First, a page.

March Gardening Checklist
It’s not too early to think about the gardening season! Consider these tips to help you prepare. Included are links from the Utah State University Extension Gardener’s Almanac.
- Plant cool-season vegetable seeds, such as peas, lettuce, and radishes, as soon as garden soil is workable. Consider planting peas in the garden every 2-3 weeks (until early May) to extend the harvest.
- If you didn’t get to it in the fall, add organic matter to the vegetable garden to help build and amend the soil.
- Avoid compacted soil by not tilling wet or saturated garden soil.
- Once snow is melted, consider taking soil samples to determine fertilizer needs.
- Consider backyard composting or vermiculture (composting with worms).
- If storing bulbs, check to make sure they are firm, and remove any that are soft or rotten.
- If they are locally available, plan to plant bare root trees and shrubs, keeping the exposed roots moist until planted.
- Remove protective trunk wrap and burlap from trees after the snow has melted.
- Fertilize spring flowering bulbs such as tulips, daffodils, fritillaria, and crocus.
- Plant cold-hardy pansies and primrose to add a pop of color.
- Subscribe to the Utah Pests IPM Advisories for timely tips on controlling pests in your yard and garden.
- Prune fruit trees such as apples, pears, peaches, cherries, plums, and apricots.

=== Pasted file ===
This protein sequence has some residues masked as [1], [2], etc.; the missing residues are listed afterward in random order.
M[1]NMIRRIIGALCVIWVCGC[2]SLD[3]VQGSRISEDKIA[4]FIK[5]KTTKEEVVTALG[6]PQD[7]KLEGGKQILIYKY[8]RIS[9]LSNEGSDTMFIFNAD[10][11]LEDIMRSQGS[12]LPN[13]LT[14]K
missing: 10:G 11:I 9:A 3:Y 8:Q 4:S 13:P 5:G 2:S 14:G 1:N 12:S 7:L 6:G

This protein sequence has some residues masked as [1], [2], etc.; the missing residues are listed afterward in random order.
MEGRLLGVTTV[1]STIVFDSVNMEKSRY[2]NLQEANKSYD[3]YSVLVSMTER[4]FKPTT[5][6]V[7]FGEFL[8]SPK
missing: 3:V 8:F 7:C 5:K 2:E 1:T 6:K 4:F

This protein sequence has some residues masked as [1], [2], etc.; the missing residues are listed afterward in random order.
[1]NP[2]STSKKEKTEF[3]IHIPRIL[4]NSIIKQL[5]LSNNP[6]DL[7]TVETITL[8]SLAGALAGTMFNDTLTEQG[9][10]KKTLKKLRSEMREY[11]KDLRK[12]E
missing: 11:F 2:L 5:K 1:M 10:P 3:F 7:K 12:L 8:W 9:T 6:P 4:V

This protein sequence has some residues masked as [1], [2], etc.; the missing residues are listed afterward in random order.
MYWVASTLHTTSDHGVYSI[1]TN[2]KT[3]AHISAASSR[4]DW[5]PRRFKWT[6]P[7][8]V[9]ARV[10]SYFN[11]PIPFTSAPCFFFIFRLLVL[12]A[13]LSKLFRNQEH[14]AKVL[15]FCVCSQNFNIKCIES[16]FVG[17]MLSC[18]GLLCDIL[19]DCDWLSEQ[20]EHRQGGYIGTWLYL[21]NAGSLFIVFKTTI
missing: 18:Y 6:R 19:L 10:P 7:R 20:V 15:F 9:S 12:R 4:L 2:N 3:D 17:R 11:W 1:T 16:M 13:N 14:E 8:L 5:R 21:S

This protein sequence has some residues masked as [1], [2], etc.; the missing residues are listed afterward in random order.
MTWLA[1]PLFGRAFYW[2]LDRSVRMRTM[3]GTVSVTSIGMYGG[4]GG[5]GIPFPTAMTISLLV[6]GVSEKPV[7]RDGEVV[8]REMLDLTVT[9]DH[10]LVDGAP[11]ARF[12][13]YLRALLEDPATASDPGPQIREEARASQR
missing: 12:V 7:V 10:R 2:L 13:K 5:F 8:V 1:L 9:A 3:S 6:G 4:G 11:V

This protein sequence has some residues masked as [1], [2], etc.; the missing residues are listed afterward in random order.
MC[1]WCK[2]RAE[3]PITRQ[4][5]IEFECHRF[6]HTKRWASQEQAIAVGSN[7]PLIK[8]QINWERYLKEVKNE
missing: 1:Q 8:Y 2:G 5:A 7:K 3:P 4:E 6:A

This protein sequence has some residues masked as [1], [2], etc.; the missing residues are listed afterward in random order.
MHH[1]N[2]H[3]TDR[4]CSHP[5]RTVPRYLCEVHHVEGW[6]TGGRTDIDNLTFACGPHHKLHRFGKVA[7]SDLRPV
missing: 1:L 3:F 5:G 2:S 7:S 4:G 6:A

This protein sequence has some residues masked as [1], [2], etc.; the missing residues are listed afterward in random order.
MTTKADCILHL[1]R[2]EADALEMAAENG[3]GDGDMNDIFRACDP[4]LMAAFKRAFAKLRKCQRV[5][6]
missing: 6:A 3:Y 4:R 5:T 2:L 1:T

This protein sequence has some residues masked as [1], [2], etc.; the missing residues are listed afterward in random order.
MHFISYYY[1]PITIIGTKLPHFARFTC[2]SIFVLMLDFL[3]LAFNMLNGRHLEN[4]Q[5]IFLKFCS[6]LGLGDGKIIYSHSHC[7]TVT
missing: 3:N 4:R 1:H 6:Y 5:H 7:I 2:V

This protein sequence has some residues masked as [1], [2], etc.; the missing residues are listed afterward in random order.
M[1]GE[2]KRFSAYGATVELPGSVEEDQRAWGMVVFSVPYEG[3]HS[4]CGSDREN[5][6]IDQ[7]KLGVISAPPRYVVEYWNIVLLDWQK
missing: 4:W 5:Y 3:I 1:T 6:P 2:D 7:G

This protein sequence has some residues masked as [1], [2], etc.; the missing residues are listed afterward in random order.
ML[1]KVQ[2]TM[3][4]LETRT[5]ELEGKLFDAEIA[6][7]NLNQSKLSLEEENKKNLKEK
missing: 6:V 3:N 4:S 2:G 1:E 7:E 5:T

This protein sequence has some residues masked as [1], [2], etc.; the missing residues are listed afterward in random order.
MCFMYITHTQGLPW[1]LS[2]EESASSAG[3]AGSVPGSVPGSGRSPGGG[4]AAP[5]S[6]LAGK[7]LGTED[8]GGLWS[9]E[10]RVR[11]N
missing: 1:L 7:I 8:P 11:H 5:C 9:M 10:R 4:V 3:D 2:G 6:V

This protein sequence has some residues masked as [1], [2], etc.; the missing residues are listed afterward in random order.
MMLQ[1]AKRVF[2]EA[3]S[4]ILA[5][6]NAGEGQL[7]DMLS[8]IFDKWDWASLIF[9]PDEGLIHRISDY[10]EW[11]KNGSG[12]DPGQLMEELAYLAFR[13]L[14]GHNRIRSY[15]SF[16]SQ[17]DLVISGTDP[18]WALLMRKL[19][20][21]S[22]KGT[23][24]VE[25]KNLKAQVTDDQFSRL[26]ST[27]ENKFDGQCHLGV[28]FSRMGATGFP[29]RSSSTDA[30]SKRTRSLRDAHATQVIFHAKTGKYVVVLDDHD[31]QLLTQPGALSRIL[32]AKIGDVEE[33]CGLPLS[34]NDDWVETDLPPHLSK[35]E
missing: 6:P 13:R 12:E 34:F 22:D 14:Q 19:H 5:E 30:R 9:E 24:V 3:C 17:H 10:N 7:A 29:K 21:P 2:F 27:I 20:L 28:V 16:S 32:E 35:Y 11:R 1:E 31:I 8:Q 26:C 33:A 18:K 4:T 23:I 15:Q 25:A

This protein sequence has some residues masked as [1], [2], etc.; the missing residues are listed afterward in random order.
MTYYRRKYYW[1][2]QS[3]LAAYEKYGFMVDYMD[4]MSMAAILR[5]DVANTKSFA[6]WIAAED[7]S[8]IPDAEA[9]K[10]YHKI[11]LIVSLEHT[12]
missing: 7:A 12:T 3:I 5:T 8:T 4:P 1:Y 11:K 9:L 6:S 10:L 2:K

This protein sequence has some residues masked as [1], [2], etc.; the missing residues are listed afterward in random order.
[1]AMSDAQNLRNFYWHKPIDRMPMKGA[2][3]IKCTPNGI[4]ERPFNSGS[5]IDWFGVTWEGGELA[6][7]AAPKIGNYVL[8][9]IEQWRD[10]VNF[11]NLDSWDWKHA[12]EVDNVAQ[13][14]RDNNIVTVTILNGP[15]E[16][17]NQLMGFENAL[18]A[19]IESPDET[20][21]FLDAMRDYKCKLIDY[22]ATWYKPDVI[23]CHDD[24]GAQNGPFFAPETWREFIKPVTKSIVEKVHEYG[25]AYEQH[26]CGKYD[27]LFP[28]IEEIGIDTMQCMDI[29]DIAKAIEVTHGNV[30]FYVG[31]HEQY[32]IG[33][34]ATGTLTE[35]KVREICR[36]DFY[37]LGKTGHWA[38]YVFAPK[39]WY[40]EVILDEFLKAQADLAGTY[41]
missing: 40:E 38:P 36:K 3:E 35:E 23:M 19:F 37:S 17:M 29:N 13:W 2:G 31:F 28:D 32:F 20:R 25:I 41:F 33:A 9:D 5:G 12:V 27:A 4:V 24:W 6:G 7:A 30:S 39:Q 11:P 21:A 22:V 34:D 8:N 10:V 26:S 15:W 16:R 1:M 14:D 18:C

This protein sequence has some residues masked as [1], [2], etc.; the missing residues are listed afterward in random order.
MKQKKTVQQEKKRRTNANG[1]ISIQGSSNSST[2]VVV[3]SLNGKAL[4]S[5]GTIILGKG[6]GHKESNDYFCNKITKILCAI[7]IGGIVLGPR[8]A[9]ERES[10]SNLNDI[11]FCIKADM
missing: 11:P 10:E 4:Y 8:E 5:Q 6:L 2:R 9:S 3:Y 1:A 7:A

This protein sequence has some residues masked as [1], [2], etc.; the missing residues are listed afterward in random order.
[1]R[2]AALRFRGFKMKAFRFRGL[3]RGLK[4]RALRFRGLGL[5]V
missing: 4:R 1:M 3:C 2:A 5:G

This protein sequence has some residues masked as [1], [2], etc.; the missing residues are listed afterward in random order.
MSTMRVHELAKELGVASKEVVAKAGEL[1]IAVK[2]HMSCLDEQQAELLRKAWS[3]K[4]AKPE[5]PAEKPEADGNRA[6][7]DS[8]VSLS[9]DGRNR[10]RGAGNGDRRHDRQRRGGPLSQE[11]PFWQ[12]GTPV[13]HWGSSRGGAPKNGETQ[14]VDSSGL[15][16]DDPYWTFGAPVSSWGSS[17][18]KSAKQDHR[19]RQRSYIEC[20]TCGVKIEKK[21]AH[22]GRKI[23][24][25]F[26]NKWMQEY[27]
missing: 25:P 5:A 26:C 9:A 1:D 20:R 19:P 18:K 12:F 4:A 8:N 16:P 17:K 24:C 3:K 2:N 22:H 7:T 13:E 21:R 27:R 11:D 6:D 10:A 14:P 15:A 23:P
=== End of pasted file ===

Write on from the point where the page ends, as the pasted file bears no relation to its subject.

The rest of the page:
- Attend a USU Extension-sponsored pruning demonstration near you.
- Apply horticulture oils at bud break (delayed dormant) in fruit trees to control overwintering insect pests.
- Apply pre-emergent herbicides in late March to mid April to control annual weeds such as crabgrass and spurge in your lawn.
- Sharpen mower blades and prepare for the season. Set mower height to mow 2 1/2 to 3 inches tall, and mow at this height during the summer.
- Consider planting a native fruiting species in the landscape, such as chokecherry, elderberry, serviceberry or currant.
Pests and Problems:
- Download the Utah Home Orchard Pest Management Guide for tips and information.
- Be aware that aspen leaf spot may be prevalent during cool, wet springs. Control measures should be taken at bud break.
- Control rust mites in apple and pear trees after leaves have emerged and expanded by 1/2 inch.
- Learn about damping-off, a fungal disease that affects new seedlings.
- Be aware that anthracnose may be prevalent during cool, wet springs. Control measures should be taken at bud break.
- Apply dormant oil for pears when leaf buds swell, which smothers pear psylla eggs that are laid on buds by overwintering adults.
- For more tips, visit garden.usu.edu. Here you will find information on gardening courses, growing and maintaining the yard and garden, drought resources, and the Extension Gardener’s Almanac with tips for each month.